Brachytherapy Appears to Help Prevent Recurrences the Endometrial Cancer
The use of brachytherapy (radioactive implants) after surgery for stage I endometrial cancer appears to help prevent cancer recurrences in the area of the uterus, according to a new study by Arizona researchers. This finding offers hope for an effective alternative to external-beam radiation therapy for women with this disease.
Cancer of the endometrium is characterized by the presence of cancer cells in the lining of the uterus, or womb. Treatment options depend on many factors, including the stage (extent of disease at diagnosis) of disease. Stage IA endometrial cancer is defined as cancer that is confined to the inner layer of cells of the uterus. Stage IB is described as cancer that involves less than one half of the muscle wall of the uterus. Stage IC is cancer that involves more than one half of the muscle wall of the uterus, but is confined to this area. The standard primary treatment of stage IA-IC cancers of the endometrium is surgery to remove the uterus (called total abdominal hysterectomy) as well as the ovaries and fallopian tubes (called bilateral salpingo-oophorectomy). As part of the surgical removal of the uterus, the upper ends of the vagina are sewn together, forming what is the vaginal cuff. In cases in which there is a recurrence (return) of the cancer later, it often occurs in the vaginal cuff.
To help prevent a recurrence of cancer, some women with stage I endometrial cancer may receive radiation therapy or chemotherapy after surgery (called adjuvant therapy); however, the role of such therapy is still under study. There is a progressive increase in the risk for recurrence of endometrial cancer after surgery for patients with stage IA, IB, and IC disease, making adjuvant therapy potentially beneficial. However, thus far studies on adjuvant radiation therapy have been inconclusive. In 1 study, external-beam radiation therapy (radiation emitted from an external machine) and brachytherapy (placement of radioactive implants in or near the cancer) were found to decrease the likelihood of a cancer recurrence in the uterus; however, the added therapy did not improve survival. Further studies are needed to determine the value of such adjuvant therapies, especially because the treatment of patients who have a recurrence after surgery alone is often successful, while those who have a recurrence after adjuvant radiation therapy often do not respond as well to further treatment. In addition, external-beam radiation therapy can cause significant side effects in some persons. Overall, the 5-year survival rate for women with stage I endometrial cancer who undergo surgery and adjuvant radiation therapy is 80 to 90%, with a 4 to 8% incidence of cancer recurrence in the uterus.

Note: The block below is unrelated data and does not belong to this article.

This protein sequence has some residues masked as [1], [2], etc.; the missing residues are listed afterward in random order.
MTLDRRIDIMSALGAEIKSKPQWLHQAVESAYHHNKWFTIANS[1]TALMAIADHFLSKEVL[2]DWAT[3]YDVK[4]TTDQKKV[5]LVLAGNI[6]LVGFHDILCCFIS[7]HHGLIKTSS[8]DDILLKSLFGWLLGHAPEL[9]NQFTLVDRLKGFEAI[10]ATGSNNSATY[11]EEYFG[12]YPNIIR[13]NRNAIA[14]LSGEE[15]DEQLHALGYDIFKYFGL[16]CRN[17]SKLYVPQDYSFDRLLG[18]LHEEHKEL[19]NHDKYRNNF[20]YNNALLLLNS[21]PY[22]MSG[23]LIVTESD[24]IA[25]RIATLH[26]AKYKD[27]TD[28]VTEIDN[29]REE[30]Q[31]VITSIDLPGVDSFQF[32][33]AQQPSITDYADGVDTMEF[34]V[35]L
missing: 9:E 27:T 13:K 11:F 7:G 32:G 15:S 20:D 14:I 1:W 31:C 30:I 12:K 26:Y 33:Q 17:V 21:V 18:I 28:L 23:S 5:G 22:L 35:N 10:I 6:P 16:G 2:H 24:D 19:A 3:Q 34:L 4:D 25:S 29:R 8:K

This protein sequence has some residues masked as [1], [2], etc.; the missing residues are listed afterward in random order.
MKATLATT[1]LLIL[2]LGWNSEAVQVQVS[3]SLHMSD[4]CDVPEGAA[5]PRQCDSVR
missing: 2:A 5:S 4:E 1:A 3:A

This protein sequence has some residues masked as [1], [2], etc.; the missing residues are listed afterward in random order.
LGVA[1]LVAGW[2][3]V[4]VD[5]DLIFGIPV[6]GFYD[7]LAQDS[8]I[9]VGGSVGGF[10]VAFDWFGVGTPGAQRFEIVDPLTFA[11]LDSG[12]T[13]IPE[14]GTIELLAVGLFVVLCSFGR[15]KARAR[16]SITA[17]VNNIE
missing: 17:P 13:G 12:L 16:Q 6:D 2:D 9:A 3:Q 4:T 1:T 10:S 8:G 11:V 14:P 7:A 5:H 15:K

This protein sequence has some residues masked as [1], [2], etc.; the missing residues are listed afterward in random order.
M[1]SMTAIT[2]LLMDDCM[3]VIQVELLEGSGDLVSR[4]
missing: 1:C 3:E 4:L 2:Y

Researchers in Arizona treated 102 women who underwent surgery for stage IB and IC cancer of the endometrium. After surgery, all patients received 3 weekly treatments of high-dose brachytherapy, with placement of the radioactive implants in the vaginal cuff. The results showed that 7% of the patients experienced a recurrence of cancer, with only 4% occurring in the area of the uterus. Of the 3 cancer recurrences in area of the uterus, only 1 occurred in the vaginal cuff. After 5 years, 84% of the women were alive. No major side effects were observed.
These researchers concluded that adjuvant brachytherapy appears to be well tolerated and highly effective in preventing cancer recurrences in the area of the uterus in women with stage IB and IC endometrial cancers. Further studies are needed to compare this regimen directly to that of surgery followed by external-beam radiation therapy and other adjuvant therapies. These findings do offer the hope that women with stage I endometrial cancer can be spared the side effects of external-beam radiation therapy. Persons who have this type of disease may wish to talk with their doctor about the risks and benefits of participating in a clinical trial (research study) in which high-dose brachytherapy or another promising new adjuvant therapy is being studied. Two sources of information on ongoing clinical trials include clinical trials listing services provided by the National Cancer Institute (cancer.gov) and eCancerTrials.com. eCancerTrials.com also performs personalized clinical trial searches on behalf of patients. (International Journal of Radiation Oncology and Biologic Physics, Vol 46, No 2, pp 417-425, 2000)
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